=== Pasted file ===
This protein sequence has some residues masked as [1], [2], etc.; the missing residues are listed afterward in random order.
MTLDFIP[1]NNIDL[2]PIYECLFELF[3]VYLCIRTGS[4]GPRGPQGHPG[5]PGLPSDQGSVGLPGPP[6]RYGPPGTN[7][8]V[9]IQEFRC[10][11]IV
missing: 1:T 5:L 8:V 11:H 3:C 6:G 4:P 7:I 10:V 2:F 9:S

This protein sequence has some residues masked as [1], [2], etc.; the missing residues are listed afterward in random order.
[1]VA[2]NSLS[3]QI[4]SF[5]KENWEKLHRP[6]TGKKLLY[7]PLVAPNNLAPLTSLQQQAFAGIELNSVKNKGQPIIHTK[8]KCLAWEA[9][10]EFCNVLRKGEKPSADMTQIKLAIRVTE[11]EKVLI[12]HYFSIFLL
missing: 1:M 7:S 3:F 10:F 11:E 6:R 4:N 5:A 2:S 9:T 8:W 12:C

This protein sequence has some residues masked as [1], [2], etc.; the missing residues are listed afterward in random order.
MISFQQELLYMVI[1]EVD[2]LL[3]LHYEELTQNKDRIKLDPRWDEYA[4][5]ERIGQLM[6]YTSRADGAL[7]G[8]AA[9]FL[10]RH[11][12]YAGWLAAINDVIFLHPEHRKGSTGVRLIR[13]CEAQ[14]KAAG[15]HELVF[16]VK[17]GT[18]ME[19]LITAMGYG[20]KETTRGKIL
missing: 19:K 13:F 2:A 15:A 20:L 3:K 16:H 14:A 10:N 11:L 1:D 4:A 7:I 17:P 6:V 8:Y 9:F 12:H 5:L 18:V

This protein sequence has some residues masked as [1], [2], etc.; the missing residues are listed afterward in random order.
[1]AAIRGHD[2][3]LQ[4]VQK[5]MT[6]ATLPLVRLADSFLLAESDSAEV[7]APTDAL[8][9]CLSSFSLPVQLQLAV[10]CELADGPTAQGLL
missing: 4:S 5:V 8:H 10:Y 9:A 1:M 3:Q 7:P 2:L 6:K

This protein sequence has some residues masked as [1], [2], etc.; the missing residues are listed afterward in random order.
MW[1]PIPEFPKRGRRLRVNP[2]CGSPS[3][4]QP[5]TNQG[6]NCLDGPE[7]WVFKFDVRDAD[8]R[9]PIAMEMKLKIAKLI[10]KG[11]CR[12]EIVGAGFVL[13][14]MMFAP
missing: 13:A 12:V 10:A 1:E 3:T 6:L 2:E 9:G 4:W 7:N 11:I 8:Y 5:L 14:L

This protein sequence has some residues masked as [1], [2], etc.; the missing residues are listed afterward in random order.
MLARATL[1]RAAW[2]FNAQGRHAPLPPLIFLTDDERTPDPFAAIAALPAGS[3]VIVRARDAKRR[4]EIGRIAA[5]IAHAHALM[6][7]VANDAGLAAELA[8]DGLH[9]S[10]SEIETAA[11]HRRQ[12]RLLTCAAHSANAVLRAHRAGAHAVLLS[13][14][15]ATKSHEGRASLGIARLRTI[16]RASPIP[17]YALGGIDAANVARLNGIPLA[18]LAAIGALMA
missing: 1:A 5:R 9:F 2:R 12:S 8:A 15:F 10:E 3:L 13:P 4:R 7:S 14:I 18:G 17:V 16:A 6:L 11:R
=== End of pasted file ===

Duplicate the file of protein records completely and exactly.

This protein sequence has some residues masked as [1], [2], etc.; the missing residues are listed afterward in random order.
MTLDFIP[1]NNIDL[2]PIYECLFELF[3]VYLCIRTGS[4]GPRGPQGHPG[5]PGLPSDQGSVGLPGPP[6]RYGPPGTN[7][8]V[9]IQEFRC[10][11]IV
missing: 1:T 5:L 8:V 11:H 3:C 6:G 4:P 7:I 10:V 2:F 9:S

This protein sequence has some residues masked as [1], [2], etc.; the missing residues are listed afterward in random order.
[1]VA[2]NSLS[3]QI[4]SF[5]KENWEKLHRP[6]TGKKLLY[7]PLVAPNNLAPLTSLQQQAFAGIELNSVKNKGQPIIHTK[8]KCLAWEA[9][10]EFCNVLRKGEKPSADMTQIKLAIRVTE[11]EKVLI[12]HYFSIFLL
missing: 1:M 7:S 3:F 10:F 11:E 6:R 4:N 5:A 2:S 9:T 8:W 12:C

This protein sequence has some residues masked as [1], [2], etc.; the missing residues are listed afterward in random order.
MISFQQELLYMVI[1]EVD[2]LL[3]LHYEELTQNKDRIKLDPRWDEYA[4][5]ERIGQLM[6]YTSRADGAL[7]G[8]AA[9]FL[10]RH[11][12]YAGWLAAINDVIFLHPEHRKGSTGVRLIR[13]CEAQ[14]KAAG[15]HELVF[16]VK[17]GT[18]ME[19]LITAMGYG[20]KETTRGKIL
missing: 19:K 13:F 2:A 15:A 20:L 3:K 16:H 14:A 10:N 11:L 1:D 4:A 7:I 17:P 6:V 8:Y 9:F 12:H 5:L 18:V

This protein sequence has some residues masked as [1], [2], etc.; the missing residues are listed afterward in random order.
[1]AAIRGHD[2][3]LQ[4]VQK[5]MT[6]ATLPLVRLADSFLLAESDSAEV[7]APTDAL[8][9]CLSSFSLPVQLQLAV[10]CELADGPTAQGLL
missing: 4:S 5:V 8:H 10:Y 9:A 1:M 3:Q 7:P 2:L 6:K

This protein sequence has some residues masked as [1], [2], etc.; the missing residues are listed afterward in random order.
MW[1]PIPEFPKRGRRLRVNP[2]CGSPS[3][4]QP[5]TNQG[6]NCLDGPE[7]WVFKFDVRDAD[8]R[9]PIAMEMKLKIAKLI[10]KG[11]CR[12]EIVGAGFVL[13][14]MMFAP
missing: 13:A 12:V 10:A 1:E 3:T 6:L 2:E 9:G 4:W 7:N 11:I 8:Y 5:L 14:L

This protein sequence has some residues masked as [1], [2], etc.; the missing residues are listed afterward in random order.
MLARATL[1]RAAW[2]FNAQGRHAPLPPLIFLTDDERTPDPFAAIAALPAGS[3]VIVRARDAKRR[4]EIGRIAA[5]IAHAHALM[6][7]VANDAGLAAELA[8]DGLH[9]S[10]SEIETAA[11]HRRQ[12]RLLTCAAHSANAVLRAHRAGAHAVLLS[13][14][15]ATKSHEGRASLGIARLRTI[16]RASPIP[17]YALGGIDAANVARLNGIPLA[18]LAAIGALMA
missing: 1:A 5:R 9:F 2:R 12:S 8:A 15:F 10:E 3:L 13:P 4:R 7:S 14:I 18:G 17:V 16:A 6:L 11:R